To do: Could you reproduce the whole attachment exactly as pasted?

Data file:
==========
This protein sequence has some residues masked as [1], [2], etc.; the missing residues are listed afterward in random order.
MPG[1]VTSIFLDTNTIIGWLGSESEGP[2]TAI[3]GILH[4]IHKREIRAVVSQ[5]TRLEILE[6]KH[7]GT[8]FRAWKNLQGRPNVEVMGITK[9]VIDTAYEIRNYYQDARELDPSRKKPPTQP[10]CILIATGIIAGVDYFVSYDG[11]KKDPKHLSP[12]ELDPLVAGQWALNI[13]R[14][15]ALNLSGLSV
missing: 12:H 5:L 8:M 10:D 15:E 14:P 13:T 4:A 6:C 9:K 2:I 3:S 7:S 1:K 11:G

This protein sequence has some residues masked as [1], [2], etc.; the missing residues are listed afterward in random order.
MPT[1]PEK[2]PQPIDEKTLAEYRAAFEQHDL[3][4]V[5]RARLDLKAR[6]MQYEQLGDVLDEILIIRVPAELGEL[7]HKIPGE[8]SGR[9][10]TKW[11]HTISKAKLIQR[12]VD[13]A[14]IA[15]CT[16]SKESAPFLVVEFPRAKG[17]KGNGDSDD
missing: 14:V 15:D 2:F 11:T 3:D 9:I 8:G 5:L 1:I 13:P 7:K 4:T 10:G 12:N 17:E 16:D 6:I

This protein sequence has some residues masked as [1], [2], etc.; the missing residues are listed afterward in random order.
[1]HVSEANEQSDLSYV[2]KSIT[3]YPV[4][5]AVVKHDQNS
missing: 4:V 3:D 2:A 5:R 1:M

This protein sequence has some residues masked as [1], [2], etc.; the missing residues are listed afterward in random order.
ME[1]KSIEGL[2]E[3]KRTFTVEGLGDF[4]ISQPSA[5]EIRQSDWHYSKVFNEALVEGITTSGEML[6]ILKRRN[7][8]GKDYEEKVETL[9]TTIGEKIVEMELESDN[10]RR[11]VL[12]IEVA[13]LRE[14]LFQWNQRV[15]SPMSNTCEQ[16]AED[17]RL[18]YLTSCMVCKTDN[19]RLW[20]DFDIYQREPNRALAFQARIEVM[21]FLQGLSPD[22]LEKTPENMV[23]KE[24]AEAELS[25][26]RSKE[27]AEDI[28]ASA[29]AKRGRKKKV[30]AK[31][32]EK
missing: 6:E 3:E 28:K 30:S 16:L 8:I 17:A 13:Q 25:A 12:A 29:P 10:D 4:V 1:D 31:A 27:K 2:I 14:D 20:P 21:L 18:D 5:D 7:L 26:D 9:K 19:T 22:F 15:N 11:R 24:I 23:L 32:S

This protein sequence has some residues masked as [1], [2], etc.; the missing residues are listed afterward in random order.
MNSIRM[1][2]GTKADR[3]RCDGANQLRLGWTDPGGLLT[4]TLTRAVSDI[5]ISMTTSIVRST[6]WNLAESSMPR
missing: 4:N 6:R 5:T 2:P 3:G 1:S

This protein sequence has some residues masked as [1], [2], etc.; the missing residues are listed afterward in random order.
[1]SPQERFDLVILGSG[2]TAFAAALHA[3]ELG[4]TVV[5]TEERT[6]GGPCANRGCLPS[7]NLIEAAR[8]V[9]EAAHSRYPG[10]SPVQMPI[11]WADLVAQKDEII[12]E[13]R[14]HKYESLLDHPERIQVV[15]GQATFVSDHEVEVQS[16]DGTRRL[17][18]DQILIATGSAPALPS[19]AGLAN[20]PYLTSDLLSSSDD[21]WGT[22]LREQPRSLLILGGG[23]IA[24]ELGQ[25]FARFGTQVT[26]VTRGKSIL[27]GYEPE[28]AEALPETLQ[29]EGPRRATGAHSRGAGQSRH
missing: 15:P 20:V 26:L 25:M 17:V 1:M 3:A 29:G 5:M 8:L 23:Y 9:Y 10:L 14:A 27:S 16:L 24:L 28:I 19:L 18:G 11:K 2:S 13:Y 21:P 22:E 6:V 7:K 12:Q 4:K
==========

This protein sequence has some residues masked as [1], [2], etc.; the missing residues are listed afterward in random order.
MPG[1]VTSIFLDTNTIIGWLGSESEGP[2]TAI[3]GILH[4]IHKREIRAVVSQ[5]TRLEILE[6]KH[7]GT[8]FRAWKNLQGRPNVEVMGITK[9]VIDTAYEIRNYYQDARELDPSRKKPPTQP[10]CILIATGIIAGVDYFVSYDG[11]KKDPKHLSP[12]ELDPLVAGQWALNI[13]R[14][15]ALNLSGLSV
missing: 12:H 5:L 8:M 10:D 15:E 14:P 13:T 4:A 6:C 9:K 2:I 3:S 7:S 1:K 11:G

This protein sequence has some residues masked as [1], [2], etc.; the missing residues are listed afterward in random order.
MPT[1]PEK[2]PQPIDEKTLAEYRAAFEQHDL[3][4]V[5]RARLDLKAR[6]MQYEQLGDVLDEILIIRVPAELGEL[7]HKIPGE[8]SGR[9][10]TKW[11]HTISKAKLIQR[12]VD[13]A[14]IA[15]CT[16]SKESAPFLVVEFPRAKG[17]KGNGDSDD
missing: 14:V 15:D 2:F 11:T 3:D 9:I 8:G 5:L 1:I 13:P 7:K 4:T 10:G 12:N 17:E 16:D 6:I

This protein sequence has some residues masked as [1], [2], etc.; the missing residues are listed afterward in random order.
[1]HVSEANEQSDLSYV[2]KSIT[3]YPV[4][5]AVVKHDQNS
missing: 4:V 3:D 2:A 5:R 1:M

This protein sequence has some residues masked as [1], [2], etc.; the missing residues are listed afterward in random order.
ME[1]KSIEGL[2]E[3]KRTFTVEGLGDF[4]ISQPSA[5]EIRQSDWHYSKVFNEALVEGITTSGEML[6]ILKRRN[7][8]GKDYEEKVETL[9]TTIGEKIVEMELESDN[10]RR[11]VL[12]IEVA[13]LRE[14]LFQWNQRV[15]SPMSNTCEQ[16]AED[17]RL[18]YLTSCMVCKTDN[19]RLW[20]DFDIYQREPNRALAFQARIEVM[21]FLQGLSPD[22]LEKTPENMV[23]KE[24]AEAELS[25][26]RSKE[27]AEDI[28]ASA[29]AKRGRKKKV[30]AK[31][32]EK
missing: 6:E 3:E 28:K 30:S 16:L 8:I 17:A 13:Q 25:A 12:A 29:P 10:D 4:V 1:D 31:A 27:K 2:I 14:D 20:P 21:L 18:D 5:D 7:L 26:D 9:K 19:T 22:F 15:N 11:R 24:I 23:L 32:S

This protein sequence has some residues masked as [1], [2], etc.; the missing residues are listed afterward in random order.
MNSIRM[1][2]GTKADR[3]RCDGANQLRLGWTDPGGLLT[4]TLTRAVSDI[5]ISMTTSIVRST[6]WNLAESSMPR
missing: 4:N 6:R 5:T 2:P 3:G 1:S

This protein sequence has some residues masked as [1], [2], etc.; the missing residues are listed afterward in random order.
[1]SPQERFDLVILGSG[2]TAFAAALHA[3]ELG[4]TVV[5]TEERT[6]GGPCANRGCLPS[7]NLIEAAR[8]V[9]EAAHSRYPG[10]SPVQMPI[11]WADLVAQKDEII[12]E[13]R[14]HKYESLLDHPERIQVV[15]GQATFVSDHEVEVQS[16]DGTRRL[17][18]DQILIATGSAPALPS[19]AGLAN[20]PYLTSDLLSSSDD[21]WGT[22]LREQPRSLLILGGG[23]IA[24]ELGQ[25]FARFGTQVT[26]VTRGKSIL[27]GYEPE[28]AEALPETLQ[29]EGPRRATGAHSRGAGQSRH
missing: 15:P 20:V 26:L 25:M 17:V 1:M 3:A 29:G 5:M 8:L 23:Y 9:Y 10:L 14:A 27:S 16:L 24:L 28:I 19:L 18:G 11:K 2:S 13:Y 21:P 22:E 6:V 7:K 12:Q 4:K